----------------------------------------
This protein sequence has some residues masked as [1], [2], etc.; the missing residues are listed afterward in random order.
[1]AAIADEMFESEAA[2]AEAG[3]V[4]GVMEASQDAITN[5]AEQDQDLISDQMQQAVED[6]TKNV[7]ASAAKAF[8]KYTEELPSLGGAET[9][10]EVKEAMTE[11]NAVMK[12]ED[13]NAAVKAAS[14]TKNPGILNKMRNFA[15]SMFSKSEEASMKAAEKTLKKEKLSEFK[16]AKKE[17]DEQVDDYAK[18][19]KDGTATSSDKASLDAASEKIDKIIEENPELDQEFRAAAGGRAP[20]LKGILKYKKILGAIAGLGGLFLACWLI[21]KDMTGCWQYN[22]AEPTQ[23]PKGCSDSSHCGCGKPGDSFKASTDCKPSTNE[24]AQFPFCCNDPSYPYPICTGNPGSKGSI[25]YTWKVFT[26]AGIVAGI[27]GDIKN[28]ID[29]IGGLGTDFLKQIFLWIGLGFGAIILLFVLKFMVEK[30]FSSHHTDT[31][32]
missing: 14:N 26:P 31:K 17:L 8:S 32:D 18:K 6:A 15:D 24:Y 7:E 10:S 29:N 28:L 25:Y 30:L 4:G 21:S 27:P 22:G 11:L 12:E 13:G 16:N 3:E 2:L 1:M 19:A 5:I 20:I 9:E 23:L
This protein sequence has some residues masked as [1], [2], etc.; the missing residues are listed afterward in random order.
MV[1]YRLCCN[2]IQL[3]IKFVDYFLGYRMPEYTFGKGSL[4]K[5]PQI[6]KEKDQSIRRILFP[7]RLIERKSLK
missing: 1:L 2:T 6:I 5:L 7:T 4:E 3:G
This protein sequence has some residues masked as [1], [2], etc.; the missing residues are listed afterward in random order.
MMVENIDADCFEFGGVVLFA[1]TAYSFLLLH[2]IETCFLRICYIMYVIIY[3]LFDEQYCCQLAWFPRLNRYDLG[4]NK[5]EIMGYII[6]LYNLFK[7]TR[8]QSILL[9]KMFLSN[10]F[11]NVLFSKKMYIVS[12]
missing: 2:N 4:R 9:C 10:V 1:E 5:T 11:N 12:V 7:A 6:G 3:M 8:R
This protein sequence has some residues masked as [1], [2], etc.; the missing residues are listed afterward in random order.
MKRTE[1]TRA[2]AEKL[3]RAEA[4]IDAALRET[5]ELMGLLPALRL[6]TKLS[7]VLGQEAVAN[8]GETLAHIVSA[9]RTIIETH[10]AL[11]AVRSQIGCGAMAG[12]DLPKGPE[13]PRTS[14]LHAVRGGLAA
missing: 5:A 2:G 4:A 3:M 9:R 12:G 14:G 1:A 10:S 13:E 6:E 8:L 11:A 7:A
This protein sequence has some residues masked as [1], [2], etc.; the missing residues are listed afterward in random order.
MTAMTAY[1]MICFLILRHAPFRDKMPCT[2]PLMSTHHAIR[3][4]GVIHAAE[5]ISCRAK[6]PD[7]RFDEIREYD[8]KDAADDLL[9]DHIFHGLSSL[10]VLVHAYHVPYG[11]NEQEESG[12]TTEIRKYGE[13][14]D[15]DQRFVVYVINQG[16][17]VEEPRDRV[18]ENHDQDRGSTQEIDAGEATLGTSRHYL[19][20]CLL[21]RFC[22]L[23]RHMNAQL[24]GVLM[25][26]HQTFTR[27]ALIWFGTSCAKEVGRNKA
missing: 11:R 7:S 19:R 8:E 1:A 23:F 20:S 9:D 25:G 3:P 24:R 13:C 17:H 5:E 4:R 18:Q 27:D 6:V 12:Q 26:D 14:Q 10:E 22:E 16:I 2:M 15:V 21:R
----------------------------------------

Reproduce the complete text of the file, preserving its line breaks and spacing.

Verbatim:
This protein sequence has some residues masked as [1], [2], etc.; the missing residues are listed afterward in random order.
[1]AAIADEMFESEAA[2]AEAG[3]V[4]GVMEASQDAITN[5]AEQDQDLISDQMQQAVED[6]TKNV[7]ASAAKAF[8]KYTEELPSLGGAET[9][10]EVKEAMTE[11]NAVMK[12]ED[13]NAAVKAAS[14]TKNPGILNKMRNFA[15]SMFSKSEEASMKAAEKTLKKEKLSEFK[16]AKKE[17]DEQVDDYAK[18][19]KDGTATSSDKASLDAASEKIDKIIEENPELDQEFRAAAGGRAP[20]LKGILKYKKILGAIAGLGGLFLACWLI[21]KDMTGCWQYN[22]AEPTQ[23]PKGCSDSSHCGCGKPGDSFKASTDCKPSTNE[24]AQFPFCCNDPSYPYPICTGNPGSKGSI[25]YTWKVFT[26]AGIVAGI[27]GDIKN[28]ID[29]IGGLGTDFLKQIFLWIGLGFGAIILLFVLKFMVEK[30]FSSHHTDT[31][32]
missing: 14:N 26:P 31:K 17:L 8:S 32:D 18:K 6:A 15:D 24:Y 7:E 10:S 29:N 28:L 25:Y 30:L 4:G 21:S 27:P 22:G 11:L 12:E 13:G 16:N 3:E 2:L 1:M 19:A 5:I 20:I 9:E 23:L
This protein sequence has some residues masked as [1], [2], etc.; the missing residues are listed afterward in random order.
MV[1]YRLCCN[2]IQL[3]IKFVDYFLGYRMPEYTFGKGSL[4]K[5]PQI[6]KEKDQSIRRILFP[7]RLIERKSLK
missing: 1:L 2:T 6:I 5:L 7:T 4:E 3:G
This protein sequence has some residues masked as [1], [2], etc.; the missing residues are listed afterward in random order.
MMVENIDADCFEFGGVVLFA[1]TAYSFLLLH[2]IETCFLRICYIMYVIIY[3]LFDEQYCCQLAWFPRLNRYDLG[4]NK[5]EIMGYII[6]LYNLFK[7]TR[8]QSILL[9]KMFLSN[10]F[11]NVLFSKKMYIVS[12]
missing: 2:N 4:R 9:C 10:V 1:E 5:T 11:N 12:V 7:A 6:G 3:M 8:R
This protein sequence has some residues masked as [1], [2], etc.; the missing residues are listed afterward in random order.
MKRTE[1]TRA[2]AEKL[3]RAEA[4]IDAALRET[5]ELMGLLPALRL[6]TKLS[7]VLGQEAVAN[8]GETLAHIVSA[9]RTIIETH[10]AL[11]AVRSQIGCGAMAG[12]DLPKGPE[13]PRTS[14]LHAVRGGLAA
missing: 5:A 2:G 4:A 3:M 9:R 12:G 14:G 1:A 10:S 13:E 6:E 8:L 11:A 7:A
This protein sequence has some residues masked as [1], [2], etc.; the missing residues are listed afterward in random order.
MTAMTAY[1]MICFLILRHAPFRDKMPCT[2]PLMSTHHAIR[3][4]GVIHAAE[5]ISCRAK[6]PD[7]RFDEIREYD[8]KDAADDLL[9]DHIFHGLSSL[10]VLVHAYHVPYG[11]NEQEESG[12]TTEIRKYGE[13][14]D[15]DQRFVVYVINQG[16][17]VEEPRDRV[18]ENHDQDRGSTQEIDAGEATLGTSRHYL[19][20]CLL[21]RFC[22]L[23]RHMNAQL[24]GVLM[25][26]HQTFTR[27]ALIWFGTSCAKEVGRNKA
missing: 11:R 7:S 19:R 8:E 1:A 23:F 20:S 9:D 25:G 3:P 24:R 13:C 17:H 5:E 4:R 18:Q 27:D 6:V 12:Q 26:D 14:Q 10:E 22:E 16:I 2:M 15:V 21:R